Nikki reviews Charity by Paulette Callen


From the blurb: The friendship between Lena Kaiser, a sodbuster’s daughter, and Gustie Roemer, an educated Easterner, is unlikely in any other circumstance but post-frontier Charity, South Dakota. Gustie is considered an outsider, and Lena is too proud to share her problems (which include a hard-drinking husband) with anyone else.

The book opens with a bit of a mystery. Lena’s husband (Will) has been charged with the murder of his father, and Lena looks for support with the only person she truly trusts, the town’s schoolteacher Gustie. Her friend lives alone outside of town and takes frequent unexplained trips that leave her as a puzzle to many in the town of Charity.

Charity is complex story, primarily because it does not seem to have one main character or couple to focus on. When it began, I considered Lena’s story to be the primary focus of the book, and in a way it is. However, shortly thereafter, the reader gets pulled into Gustie’s journey and her relationship with two Dakotah women, which is linked to a painful time in Gustie’s past. The contrast made this feel like an ensemble story, as I was just as invested in Gustie and Lena’s journeys. 

There’s a lot going on in this one, and a lot of characters to connect, including Lena’s in-laws (who all seem just a little bit off) and a mysterious man from back East whose presence threatens Gustie’s peace of mind.The reader is left to wonder at the seemingly disconnected plotlines, and whether they will ever get resolved, but I promise they do. And I was very satisfied with how everything played out.

What I found most interesting in this story were the relationships of the women set against the cultural landscape of the late 19th century. We meet Dorcas, an older Dakotah woman, who cared for Gustie when she needed it most. While there Gustie forms a strong friendship with Jordis, Dorcas’ granddaughter. We follow Gustie and her interactions which gives the reader direct access to the traditions and pride of the Dakotah people in the face of oppression and prejudice.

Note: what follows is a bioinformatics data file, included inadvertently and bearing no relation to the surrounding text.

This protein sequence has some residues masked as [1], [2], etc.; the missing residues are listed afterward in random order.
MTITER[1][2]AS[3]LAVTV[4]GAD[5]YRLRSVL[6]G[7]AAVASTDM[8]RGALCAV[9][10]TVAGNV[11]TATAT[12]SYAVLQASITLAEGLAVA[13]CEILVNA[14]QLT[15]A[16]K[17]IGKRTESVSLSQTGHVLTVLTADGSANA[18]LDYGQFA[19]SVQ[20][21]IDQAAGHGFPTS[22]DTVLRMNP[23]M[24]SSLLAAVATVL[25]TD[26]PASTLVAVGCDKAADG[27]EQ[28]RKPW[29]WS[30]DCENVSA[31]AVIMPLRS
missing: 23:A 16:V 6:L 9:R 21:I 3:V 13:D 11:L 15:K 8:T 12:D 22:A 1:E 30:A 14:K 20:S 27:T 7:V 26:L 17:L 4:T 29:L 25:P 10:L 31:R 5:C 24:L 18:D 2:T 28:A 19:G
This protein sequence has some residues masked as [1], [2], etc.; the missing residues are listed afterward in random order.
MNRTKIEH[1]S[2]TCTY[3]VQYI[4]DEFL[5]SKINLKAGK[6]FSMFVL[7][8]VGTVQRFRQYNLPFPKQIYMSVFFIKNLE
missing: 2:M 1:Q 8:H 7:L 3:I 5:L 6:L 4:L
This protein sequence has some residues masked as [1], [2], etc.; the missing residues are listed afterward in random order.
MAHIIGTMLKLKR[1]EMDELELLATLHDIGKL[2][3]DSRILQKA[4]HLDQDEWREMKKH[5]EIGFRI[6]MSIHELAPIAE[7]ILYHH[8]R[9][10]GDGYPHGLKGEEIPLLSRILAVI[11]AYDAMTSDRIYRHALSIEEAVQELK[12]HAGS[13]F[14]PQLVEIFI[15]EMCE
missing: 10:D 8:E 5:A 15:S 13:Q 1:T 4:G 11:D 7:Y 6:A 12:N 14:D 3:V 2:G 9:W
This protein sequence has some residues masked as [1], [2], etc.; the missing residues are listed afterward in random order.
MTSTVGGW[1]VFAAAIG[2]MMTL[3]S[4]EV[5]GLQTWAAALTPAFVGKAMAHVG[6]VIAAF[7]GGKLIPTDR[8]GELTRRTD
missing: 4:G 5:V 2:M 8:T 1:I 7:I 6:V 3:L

At the same time, we are able to witness a complicated family history that slowly unfolds as we delve deeper into the circumstances surrounding the death of Will’s father. By the time I was 2/3 through the book, I could not put it down and had to find out what happened that fateful night in the barn. The author wrote an intriguing story that kept me invested from start to finish. It was also a pleasure to watch how Gustie and Lena (particularly Lena) grew and became stronger women throughout the story.

The only issue I really had with the book were with some of the transitions. I found it was difficult to follow whether I was in present day or a time before, particularly with Gustie’s storyline. Often I had to go back a page, thinking I had missed something that would clue me in to what I was reading. However, that didn’t really take me out of the story enough for it to bother me much. I would still highly recommend this one for anyone interested in a good book to snuggle up with this Fall.

To purchase or download a sample of Charity, click here.

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